Against severe family opprobrium and with no income, Mira and Desu commit to parenthood. Despite their initial condemnation, the extended family ends up embracing Areum and his parents; Areum grows up among loving, if obstreperous, relatives. His parents are so young that Areum has both a grandfather and a great-grandfather, known affectionately as Big Grandpa Jang and Little Grandpa Jang.

At no point does Areum doubt his parents’ love for him. Theirs is a constant struggle not only to make ends meet but also to care for their aging son and his frequent medical emergencies. Mira quickly progresses from a giggling, girly high school student into a committed mother. Desu dreams big, or as big as his condition allows for, and opens a Nike store. He never quite manages to make a living out of it, however. The store eventually closes, but not before outfits the whole family in Nike wear.

Areum’s parents are at his side through sickness and health, except for one time when Mira can’t take it and bolts. The implication is that Mira is crushed under the burden of responsibility at home, but her absence lasts only for a week. Areum gets inside the heads of both parents to let us know what they’re thinking and how they’re feeling. We may not know how he has the power to do this, but we trust his judgment. He provides a detailed account of his birth, as if he can remember it all. He was a preemie and describes how the house changed once he and Mira came home from the hospital. “Everything smelled like the milky scent of a newly breastfeeding mother, the sour stench of my poop and spit-up, and freshly washed cotton hanging in the sun to dry.”

Areum feels himself to be at once the loneliest boy in the world and the most beloved. His best friend is Little Grandpa Jang, to whom he relates both mentally and physically. As if Areum were also an old man and not sixteen, he listens to Little Grandpa’s complaints about the youth of today. “He’s a really bad kid,” Little Grandpa jokes affectionately. “He treats me like I’m some neighborhood kid . . . . He seems to think we’re peers.”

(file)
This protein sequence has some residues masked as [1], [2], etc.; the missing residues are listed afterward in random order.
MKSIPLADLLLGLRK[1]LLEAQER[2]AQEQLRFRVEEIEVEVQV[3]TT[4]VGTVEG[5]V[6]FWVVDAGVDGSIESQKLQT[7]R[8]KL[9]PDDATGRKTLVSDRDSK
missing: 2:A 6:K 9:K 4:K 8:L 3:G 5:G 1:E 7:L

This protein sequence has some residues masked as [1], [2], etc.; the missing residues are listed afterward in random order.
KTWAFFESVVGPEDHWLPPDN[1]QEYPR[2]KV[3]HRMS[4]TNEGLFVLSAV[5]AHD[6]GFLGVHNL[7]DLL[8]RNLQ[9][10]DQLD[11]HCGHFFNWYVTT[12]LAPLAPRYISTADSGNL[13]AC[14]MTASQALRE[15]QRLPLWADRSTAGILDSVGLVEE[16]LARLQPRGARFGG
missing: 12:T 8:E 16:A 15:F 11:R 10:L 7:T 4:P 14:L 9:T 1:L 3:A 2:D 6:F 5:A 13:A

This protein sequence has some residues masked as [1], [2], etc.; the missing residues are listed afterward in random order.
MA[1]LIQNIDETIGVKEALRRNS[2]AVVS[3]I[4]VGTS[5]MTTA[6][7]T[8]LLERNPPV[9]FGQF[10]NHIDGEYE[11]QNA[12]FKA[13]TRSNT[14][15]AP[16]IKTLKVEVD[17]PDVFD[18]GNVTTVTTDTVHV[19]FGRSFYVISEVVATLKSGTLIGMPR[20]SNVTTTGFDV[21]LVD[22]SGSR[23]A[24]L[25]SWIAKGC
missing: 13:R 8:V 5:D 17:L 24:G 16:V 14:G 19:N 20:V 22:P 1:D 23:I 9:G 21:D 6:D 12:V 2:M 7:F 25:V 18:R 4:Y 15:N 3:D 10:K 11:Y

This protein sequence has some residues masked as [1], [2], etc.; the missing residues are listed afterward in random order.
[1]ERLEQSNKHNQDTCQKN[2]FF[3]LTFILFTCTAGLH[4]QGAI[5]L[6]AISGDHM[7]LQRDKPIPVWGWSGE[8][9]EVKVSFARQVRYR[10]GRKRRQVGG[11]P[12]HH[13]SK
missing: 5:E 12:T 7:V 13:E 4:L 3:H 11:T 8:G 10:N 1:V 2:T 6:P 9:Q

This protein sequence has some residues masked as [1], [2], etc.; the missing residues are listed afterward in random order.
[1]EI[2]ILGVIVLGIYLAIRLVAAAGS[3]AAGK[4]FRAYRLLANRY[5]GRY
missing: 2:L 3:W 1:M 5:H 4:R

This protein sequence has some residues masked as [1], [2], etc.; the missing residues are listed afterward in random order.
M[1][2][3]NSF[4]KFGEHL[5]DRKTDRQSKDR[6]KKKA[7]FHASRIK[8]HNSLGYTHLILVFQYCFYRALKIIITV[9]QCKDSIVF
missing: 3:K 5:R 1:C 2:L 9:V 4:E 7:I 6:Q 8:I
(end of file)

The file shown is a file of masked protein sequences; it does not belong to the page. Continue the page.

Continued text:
Who is the parent, and who the child? Areum ends up agreeing to an uncomfortable TV interview, knowing that he is exploiting his own condition to raise money for his medical treatments. This episode ends on a sour and depressing note, with people that Areum trusted letting him down in profound ways. Media may love tragedy, but for the boy in the middle of it, fame is a terrible burden. Areum suffers the painful consequences of celebrity like an age-appropriate, duped teenager. At the same time, he manages to retain his equanimity.

Author Ae-ran Kim is widely published in South Korea. She has won the Kim Yu-jeong Literary Award, the Lee Hyoseok Literary Award, and the Prix de l’inaperçu for her short fiction and collections, but has published only a few pieces in English. As a bookend to the opening of My Brilliant Life, Ae-ran Kim provides an author’s note, also in the form of a poem:

I hope my heart will fly to the wind to go to you.
         There is no knowing if this song will become a seed or a whistle or
                           an unknown face.

The book feels like a seed, using the metaphor of disease and tragedy to sow a discussion of the importance of compassion. English language readers, most new to Kim’s work, will find much to relish. In the same author’s note, Kim writes that her aim is to “breathe warmth into forgotten names.” Clearly, she has breathed warmth into Areum and his family. We can only hope for more from her.